My kid Harry – aka drag artist Amber Alert – flies home tomorrow from Berlin, Germany. Amber performed Saturday night at Bushwig Berlin, the drag festival held during Christopher Street Day Berlin, one of the biggest LGBTQ gatherings in Europe. And I realized that exactly one month ago, five million people and I took to the streets of New York City. We marked the 50th anniversary of the uprising at the Stonewall Inn, celebrated WorldPride 2019 and joined the NYC Pride March or the inaugural Queer Liberation March. (I so wanted to be in two places at once!)
In the weeks leading up to WorldPride, a number of my LGBTQ baby-boomer buddies and family spoke of memories over the last half-century. Remember that in 1969, the American Psychiatric Association considered being gay a mental disease. And being gay was a crime in every state but Illinois.
One gay friend spoke of a bartender who told him point-blank in the seventies, “You’re not going to get served here, so leave.”
Another close friend remains amazed at how far the Pride Movement has come.
“Not only do we enjoy hours of coverage on television,” he said, “but people say Happy Pride in the same way they wish their friends and family a Happy Thanksgiving!”
But he still remembers when the AIDS epidemic struck and people were afraid of gay people.
“Most didn’t want to shake hands,” my dear friend told me. “A lot didn’t want to be in the same room with someone who was gay. The Studio 54 days, when everyone wanted to be us, were definitely over.” He lost nearly 200 friends during the AIDS crisis, and spent most of the 80s visiting them in the hospital.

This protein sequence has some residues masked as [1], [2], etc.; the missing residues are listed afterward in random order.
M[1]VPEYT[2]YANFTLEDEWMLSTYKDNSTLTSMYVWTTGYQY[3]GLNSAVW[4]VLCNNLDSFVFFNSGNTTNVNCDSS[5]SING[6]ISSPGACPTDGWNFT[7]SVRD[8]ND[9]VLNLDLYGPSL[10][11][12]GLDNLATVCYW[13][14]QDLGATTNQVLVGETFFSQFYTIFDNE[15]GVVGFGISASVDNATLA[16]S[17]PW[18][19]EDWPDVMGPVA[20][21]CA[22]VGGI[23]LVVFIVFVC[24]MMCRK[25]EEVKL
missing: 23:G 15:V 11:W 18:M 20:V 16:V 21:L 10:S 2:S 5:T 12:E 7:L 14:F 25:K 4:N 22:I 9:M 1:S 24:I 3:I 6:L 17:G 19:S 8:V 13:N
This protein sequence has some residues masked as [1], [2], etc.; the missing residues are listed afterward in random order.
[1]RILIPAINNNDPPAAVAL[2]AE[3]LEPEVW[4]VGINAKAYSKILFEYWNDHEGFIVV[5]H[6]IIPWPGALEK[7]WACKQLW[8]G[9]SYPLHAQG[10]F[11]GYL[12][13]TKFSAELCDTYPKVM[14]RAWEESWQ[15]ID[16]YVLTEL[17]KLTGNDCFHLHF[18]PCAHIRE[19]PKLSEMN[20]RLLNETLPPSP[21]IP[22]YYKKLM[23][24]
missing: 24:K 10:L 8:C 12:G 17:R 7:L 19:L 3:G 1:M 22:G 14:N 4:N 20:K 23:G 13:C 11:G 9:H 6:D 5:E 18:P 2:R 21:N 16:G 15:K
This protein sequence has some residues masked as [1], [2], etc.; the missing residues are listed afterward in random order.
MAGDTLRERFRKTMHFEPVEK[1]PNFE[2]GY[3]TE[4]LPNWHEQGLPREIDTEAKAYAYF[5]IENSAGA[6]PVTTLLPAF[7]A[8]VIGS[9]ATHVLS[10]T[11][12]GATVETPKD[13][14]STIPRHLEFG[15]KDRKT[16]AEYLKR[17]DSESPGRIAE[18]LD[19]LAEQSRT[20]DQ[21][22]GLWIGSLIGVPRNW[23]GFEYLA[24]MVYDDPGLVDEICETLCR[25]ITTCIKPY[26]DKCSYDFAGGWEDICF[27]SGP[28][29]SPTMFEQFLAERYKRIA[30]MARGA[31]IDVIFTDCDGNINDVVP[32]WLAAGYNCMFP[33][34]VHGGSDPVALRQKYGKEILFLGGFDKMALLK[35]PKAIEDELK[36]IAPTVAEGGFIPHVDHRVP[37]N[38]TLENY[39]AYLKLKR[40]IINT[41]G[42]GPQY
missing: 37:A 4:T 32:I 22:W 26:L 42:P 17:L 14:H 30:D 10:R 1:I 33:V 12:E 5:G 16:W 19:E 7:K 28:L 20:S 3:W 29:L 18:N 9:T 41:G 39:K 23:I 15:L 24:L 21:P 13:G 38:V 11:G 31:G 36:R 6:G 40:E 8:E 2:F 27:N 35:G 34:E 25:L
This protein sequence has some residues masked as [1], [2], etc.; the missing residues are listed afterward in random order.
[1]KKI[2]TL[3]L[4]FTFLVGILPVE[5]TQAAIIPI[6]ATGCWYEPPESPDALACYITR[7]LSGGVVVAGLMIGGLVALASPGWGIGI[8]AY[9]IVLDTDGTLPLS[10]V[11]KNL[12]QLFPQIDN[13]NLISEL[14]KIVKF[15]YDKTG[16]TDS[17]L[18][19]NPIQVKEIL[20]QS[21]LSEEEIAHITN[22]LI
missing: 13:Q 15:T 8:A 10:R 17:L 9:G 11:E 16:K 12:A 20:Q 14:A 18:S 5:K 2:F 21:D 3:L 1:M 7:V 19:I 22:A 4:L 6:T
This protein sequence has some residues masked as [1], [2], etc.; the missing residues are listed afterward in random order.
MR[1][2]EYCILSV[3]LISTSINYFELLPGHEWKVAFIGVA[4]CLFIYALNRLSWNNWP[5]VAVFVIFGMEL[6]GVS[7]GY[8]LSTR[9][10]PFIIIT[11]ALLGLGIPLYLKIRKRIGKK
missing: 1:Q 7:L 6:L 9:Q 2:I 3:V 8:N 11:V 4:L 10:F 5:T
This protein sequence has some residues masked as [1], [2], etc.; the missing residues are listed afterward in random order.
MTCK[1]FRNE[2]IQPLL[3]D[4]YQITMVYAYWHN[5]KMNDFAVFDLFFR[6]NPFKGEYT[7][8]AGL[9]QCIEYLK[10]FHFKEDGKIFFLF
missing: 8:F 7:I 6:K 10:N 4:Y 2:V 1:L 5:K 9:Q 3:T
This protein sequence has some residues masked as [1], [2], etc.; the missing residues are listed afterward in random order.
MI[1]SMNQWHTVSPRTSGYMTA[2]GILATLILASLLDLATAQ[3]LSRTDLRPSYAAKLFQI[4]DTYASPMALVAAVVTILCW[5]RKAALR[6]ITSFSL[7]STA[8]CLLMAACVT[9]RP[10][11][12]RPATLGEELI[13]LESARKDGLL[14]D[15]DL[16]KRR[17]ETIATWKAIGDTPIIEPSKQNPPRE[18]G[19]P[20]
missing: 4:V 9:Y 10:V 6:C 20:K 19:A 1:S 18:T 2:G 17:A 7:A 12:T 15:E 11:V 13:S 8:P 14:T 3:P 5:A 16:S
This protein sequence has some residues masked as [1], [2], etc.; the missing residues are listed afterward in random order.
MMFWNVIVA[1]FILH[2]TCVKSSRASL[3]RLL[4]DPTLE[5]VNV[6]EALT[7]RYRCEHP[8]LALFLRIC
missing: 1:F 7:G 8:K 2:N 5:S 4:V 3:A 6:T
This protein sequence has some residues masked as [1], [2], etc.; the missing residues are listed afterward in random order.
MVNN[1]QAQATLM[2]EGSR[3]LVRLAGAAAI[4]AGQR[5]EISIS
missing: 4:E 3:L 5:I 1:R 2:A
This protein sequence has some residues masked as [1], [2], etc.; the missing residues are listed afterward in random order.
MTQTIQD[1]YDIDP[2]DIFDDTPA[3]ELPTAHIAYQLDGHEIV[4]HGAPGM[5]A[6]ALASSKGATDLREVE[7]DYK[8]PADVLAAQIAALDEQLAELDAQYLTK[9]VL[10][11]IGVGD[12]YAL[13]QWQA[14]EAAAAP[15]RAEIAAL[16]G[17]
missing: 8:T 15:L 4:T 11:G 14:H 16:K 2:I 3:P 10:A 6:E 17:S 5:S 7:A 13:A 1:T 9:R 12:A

Yes, there’s been progress. If you have health care, AIDS is no longer a death sentence. Marriage equality is the law of the land. There are federal hate crime protections. And it started in the most impactful way when LGBTQ people, led mostly by trans women of color, decided to take a stand against police brutality and violence at a gay bar on Christopher Street.
But we have long way to go. You can still be fired today in 28 states based on your sexual orientation, gender identity or gender expression. Violence against the trans community, especially black trans women, is out of control. The current Republican adiminstration has launched more that 100 attacks against LGBTQ people, including transgender kids in K-12 public schools. And in the context of WorldPride, being gay still makes you a criminal in 70 countries, punishable by death in 11 of them.
But culture can’t be stopped. That’s what made Stonewall 50 combined with WorldPride NYC so important this year. It is strength in numbers, demands for equality, fair treatment, and safety protections under the law for all citizens of the world that will continue to move us forward.
When Harry left for Berlin, I searched for how many Pride marches there are around the world. There’s an event somewhere in the world every month except December. That means thousands of people taking to the streets and A LOT of visibility. (In some countries, unfortunately, Pride events are illegal.) I like to think about WorldPride 365. Yearlong activations that bring LGBTQ people and their allies together to advance humanity. People see us and hear us when we march down the street.
Stories have the power to change hearts and minds. And activism helps enact legislation across the U.S. and around the globe. Each of us can make a difference in the lives of others.
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